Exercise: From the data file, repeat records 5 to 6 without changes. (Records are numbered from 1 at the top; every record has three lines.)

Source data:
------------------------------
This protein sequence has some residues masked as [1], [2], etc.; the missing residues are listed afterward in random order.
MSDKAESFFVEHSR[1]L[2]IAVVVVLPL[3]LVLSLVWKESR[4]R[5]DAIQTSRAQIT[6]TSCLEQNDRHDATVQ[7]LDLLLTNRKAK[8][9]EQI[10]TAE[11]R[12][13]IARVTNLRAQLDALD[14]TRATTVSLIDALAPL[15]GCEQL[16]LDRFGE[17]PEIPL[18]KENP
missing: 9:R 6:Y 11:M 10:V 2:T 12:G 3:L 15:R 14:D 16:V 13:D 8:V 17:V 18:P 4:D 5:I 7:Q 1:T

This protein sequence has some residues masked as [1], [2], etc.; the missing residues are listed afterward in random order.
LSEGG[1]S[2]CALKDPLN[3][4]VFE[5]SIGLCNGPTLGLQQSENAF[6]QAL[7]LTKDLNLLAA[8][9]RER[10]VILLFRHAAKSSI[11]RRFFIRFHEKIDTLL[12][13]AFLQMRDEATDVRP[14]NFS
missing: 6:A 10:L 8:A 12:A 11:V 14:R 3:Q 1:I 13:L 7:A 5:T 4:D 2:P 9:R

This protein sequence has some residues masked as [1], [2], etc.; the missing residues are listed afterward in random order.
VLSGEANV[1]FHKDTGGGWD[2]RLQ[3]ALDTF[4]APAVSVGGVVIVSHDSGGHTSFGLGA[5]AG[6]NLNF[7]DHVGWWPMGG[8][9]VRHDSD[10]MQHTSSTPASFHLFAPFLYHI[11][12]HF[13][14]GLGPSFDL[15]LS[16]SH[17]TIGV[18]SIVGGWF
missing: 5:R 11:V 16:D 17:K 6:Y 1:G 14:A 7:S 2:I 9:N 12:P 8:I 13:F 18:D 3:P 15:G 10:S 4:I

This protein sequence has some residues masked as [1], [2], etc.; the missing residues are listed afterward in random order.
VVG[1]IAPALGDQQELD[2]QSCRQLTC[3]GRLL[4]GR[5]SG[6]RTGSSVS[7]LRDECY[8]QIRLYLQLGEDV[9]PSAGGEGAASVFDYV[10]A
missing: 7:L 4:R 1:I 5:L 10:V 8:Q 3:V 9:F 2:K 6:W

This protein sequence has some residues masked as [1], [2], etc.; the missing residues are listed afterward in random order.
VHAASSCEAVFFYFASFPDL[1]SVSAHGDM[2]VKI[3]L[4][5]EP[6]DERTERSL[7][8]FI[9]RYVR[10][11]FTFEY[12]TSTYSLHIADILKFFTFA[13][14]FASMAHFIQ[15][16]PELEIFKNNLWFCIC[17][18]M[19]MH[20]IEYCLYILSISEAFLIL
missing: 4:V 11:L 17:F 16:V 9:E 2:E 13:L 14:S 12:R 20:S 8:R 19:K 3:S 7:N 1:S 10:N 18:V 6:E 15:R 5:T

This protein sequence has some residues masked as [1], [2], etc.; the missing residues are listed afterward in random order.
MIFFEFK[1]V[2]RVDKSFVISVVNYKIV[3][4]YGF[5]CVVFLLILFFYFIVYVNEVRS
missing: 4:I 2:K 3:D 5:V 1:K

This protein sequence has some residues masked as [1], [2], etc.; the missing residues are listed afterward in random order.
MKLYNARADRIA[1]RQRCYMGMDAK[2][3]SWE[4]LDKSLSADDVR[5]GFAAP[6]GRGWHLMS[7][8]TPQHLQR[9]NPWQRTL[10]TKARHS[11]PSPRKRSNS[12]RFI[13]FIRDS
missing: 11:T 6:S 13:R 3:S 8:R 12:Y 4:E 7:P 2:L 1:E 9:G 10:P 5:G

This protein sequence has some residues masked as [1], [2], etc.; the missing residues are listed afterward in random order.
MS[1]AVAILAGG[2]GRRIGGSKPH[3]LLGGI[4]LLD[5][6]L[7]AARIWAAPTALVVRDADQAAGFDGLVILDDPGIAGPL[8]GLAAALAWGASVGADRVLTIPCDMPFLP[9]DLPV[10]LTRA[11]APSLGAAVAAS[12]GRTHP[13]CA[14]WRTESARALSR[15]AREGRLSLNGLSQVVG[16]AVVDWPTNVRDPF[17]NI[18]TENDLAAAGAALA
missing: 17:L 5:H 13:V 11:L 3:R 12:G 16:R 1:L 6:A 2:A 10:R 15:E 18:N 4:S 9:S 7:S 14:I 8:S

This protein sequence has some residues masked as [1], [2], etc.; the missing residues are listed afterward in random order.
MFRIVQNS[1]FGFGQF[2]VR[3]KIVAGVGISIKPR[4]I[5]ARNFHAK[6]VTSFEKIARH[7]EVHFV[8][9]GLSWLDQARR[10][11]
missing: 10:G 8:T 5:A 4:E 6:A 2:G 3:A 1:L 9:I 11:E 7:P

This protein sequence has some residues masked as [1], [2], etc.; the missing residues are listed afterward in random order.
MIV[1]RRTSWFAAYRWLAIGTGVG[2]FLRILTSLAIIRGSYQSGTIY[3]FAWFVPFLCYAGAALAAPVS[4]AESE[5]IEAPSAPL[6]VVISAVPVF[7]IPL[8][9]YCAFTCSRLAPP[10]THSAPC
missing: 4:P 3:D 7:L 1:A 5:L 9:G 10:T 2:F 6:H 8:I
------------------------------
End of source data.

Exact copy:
This protein sequence has some residues masked as [1], [2], etc.; the missing residues are listed afterward in random order.
VHAASSCEAVFFYFASFPDL[1]SVSAHGDM[2]VKI[3]L[4][5]EP[6]DERTERSL[7][8]FI[9]RYVR[10][11]FTFEY[12]TSTYSLHIADILKFFTFA[13][14]FASMAHFIQ[15][16]PELEIFKNNLWFCIC[17][18]M[19]MH[20]IEYCLYILSISEAFLIL
missing: 4:V 11:L 17:F 16:V 9:E 2:E 13:L 14:S 12:R 20:S 8:R 19:K 3:S 7:N 1:S 10:N 18:V 6:E 15:R 5:T

This protein sequence has some residues masked as [1], [2], etc.; the missing residues are listed afterward in random order.
MIFFEFK[1]V[2]RVDKSFVISVVNYKIV[3][4]YGF[5]CVVFLLILFFYFIVYVNEVRS
missing: 4:I 2:K 3:D 5:V 1:K